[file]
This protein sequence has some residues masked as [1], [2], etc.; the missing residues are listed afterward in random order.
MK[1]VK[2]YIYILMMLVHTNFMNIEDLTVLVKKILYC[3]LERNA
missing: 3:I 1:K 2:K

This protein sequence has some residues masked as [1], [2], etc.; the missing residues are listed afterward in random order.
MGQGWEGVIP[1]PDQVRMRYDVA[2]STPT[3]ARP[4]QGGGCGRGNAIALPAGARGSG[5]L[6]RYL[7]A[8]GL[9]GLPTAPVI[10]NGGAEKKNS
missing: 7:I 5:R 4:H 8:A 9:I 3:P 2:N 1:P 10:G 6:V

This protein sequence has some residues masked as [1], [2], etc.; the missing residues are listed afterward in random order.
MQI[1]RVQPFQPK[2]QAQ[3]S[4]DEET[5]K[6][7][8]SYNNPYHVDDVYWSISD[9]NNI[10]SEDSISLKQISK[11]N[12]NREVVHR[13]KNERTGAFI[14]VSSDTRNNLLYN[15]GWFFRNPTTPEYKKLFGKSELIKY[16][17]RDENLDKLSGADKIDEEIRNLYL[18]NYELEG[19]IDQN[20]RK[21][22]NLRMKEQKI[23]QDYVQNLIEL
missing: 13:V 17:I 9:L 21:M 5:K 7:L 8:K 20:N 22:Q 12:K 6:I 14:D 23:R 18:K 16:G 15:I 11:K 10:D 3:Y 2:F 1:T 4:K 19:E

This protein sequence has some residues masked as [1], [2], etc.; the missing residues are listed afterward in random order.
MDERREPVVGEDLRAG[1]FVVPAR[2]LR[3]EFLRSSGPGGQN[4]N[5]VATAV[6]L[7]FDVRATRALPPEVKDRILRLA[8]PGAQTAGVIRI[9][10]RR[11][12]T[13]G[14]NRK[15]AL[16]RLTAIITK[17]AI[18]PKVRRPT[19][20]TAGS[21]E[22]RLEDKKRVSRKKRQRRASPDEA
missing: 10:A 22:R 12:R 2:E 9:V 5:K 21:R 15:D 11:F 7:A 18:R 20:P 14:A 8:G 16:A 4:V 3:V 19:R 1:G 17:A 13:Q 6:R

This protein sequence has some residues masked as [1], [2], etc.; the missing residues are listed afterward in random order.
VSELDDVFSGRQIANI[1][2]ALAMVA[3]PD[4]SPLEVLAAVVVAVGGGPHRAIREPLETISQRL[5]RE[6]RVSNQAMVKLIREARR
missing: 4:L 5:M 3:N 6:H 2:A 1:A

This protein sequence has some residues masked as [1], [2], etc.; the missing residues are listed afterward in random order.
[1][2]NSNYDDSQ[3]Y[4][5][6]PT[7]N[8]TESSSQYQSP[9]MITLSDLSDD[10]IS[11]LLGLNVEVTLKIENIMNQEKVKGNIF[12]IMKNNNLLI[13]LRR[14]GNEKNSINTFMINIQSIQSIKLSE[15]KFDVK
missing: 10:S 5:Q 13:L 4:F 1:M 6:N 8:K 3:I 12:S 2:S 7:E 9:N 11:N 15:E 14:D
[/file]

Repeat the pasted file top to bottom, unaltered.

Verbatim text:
This protein sequence has some residues masked as [1], [2], etc.; the missing residues are listed afterward in random order.
MK[1]VK[2]YIYILMMLVHTNFMNIEDLTVLVKKILYC[3]LERNA
missing: 3:I 1:K 2:K

This protein sequence has some residues masked as [1], [2], etc.; the missing residues are listed afterward in random order.
MGQGWEGVIP[1]PDQVRMRYDVA[2]STPT[3]ARP[4]QGGGCGRGNAIALPAGARGSG[5]L[6]RYL[7]A[8]GL[9]GLPTAPVI[10]NGGAEKKNS
missing: 7:I 5:R 4:H 8:A 9:I 3:P 2:N 1:P 10:G 6:V

This protein sequence has some residues masked as [1], [2], etc.; the missing residues are listed afterward in random order.
MQI[1]RVQPFQPK[2]QAQ[3]S[4]DEET[5]K[6][7][8]SYNNPYHVDDVYWSISD[9]NNI[10]SEDSISLKQISK[11]N[12]NREVVHR[13]KNERTGAFI[14]VSSDTRNNLLYN[15]GWFFRNPTTPEYKKLFGKSELIKY[16][17]RDENLDKLSGADKIDEEIRNLYL[18]NYELEG[19]IDQN[20]RK[21][22]NLRMKEQKI[23]QDYVQNLIEL
missing: 13:V 17:I 9:L 21:M 5:K 7:L 8:K 20:N 22:Q 12:K 6:I 14:D 23:R 18:K 16:G 15:I 11:K 10:D 3:Y 2:F 1:T 4:K 19:E

This protein sequence has some residues masked as [1], [2], etc.; the missing residues are listed afterward in random order.
MDERREPVVGEDLRAG[1]FVVPAR[2]LR[3]EFLRSSGPGGQN[4]N[5]VATAV[6]L[7]FDVRATRALPPEVKDRILRLA[8]PGAQTAGVIRI[9][10]RR[11][12]T[13]G[14]NRK[15]AL[16]RLTAIITK[17]AI[18]PKVRRPT[19][20]TAGS[21]E[22]RLEDKKRVSRKKRQRRASPDEA
missing: 10:A 22:R 12:R 2:E 9:V 5:K 21:R 15:D 11:F 7:A 18:R 20:P 14:A 8:G 16:A 4:V 3:V 19:R 1:G 17:A 13:Q 6:R

This protein sequence has some residues masked as [1], [2], etc.; the missing residues are listed afterward in random order.
VSELDDVFSGRQIANI[1][2]ALAMVA[3]PD[4]SPLEVLAAVVVAVGGGPHRAIREPLETISQRL[5]RE[6]RVSNQAMVKLIREARR
missing: 4:L 5:M 3:N 6:H 2:A 1:A

This protein sequence has some residues masked as [1], [2], etc.; the missing residues are listed afterward in random order.
[1][2]NSNYDDSQ[3]Y[4][5][6]PT[7]N[8]TESSSQYQSP[9]MITLSDLSDD[10]IS[11]LLGLNVEVTLKIENIMNQEKVKGNIF[12]IMKNNNLLI[13]LRR[14]GNEKNSINTFMINIQSIQSIKLSE[15]KFDVK
missing: 10:S 5:Q 13:L 4:F 1:M 6:N 8:K 3:I 12:S 2:S 7:E 9:N 11:N 15:E 14:D